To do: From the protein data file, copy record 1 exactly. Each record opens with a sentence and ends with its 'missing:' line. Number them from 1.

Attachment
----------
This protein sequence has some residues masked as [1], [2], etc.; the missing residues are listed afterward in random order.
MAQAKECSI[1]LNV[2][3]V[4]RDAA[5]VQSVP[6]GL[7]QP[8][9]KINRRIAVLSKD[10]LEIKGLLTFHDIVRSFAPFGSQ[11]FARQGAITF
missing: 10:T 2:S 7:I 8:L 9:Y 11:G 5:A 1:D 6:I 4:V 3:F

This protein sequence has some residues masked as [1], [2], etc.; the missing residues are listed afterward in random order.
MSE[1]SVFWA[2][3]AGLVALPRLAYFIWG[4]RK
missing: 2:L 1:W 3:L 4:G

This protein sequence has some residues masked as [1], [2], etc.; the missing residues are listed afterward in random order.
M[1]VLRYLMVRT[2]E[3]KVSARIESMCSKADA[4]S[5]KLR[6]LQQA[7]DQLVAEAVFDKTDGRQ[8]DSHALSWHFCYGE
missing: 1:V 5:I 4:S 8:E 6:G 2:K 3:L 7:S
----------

This protein sequence has some residues masked as [1], [2], etc.; the missing residues are listed afterward in random order.
MAQAKECSI[1]LNV[2][3]V[4]RDAA[5]VQSVP[6]GL[7]QP[8][9]KINRRIAVLSKD[10]LEIKGLLTFHDIVRSFAPFGSQ[11]FARQGAITF
missing: 10:T 2:S 7:I 8:L 9:Y 11:G 5:A 1:D 6:I 4:V 3:F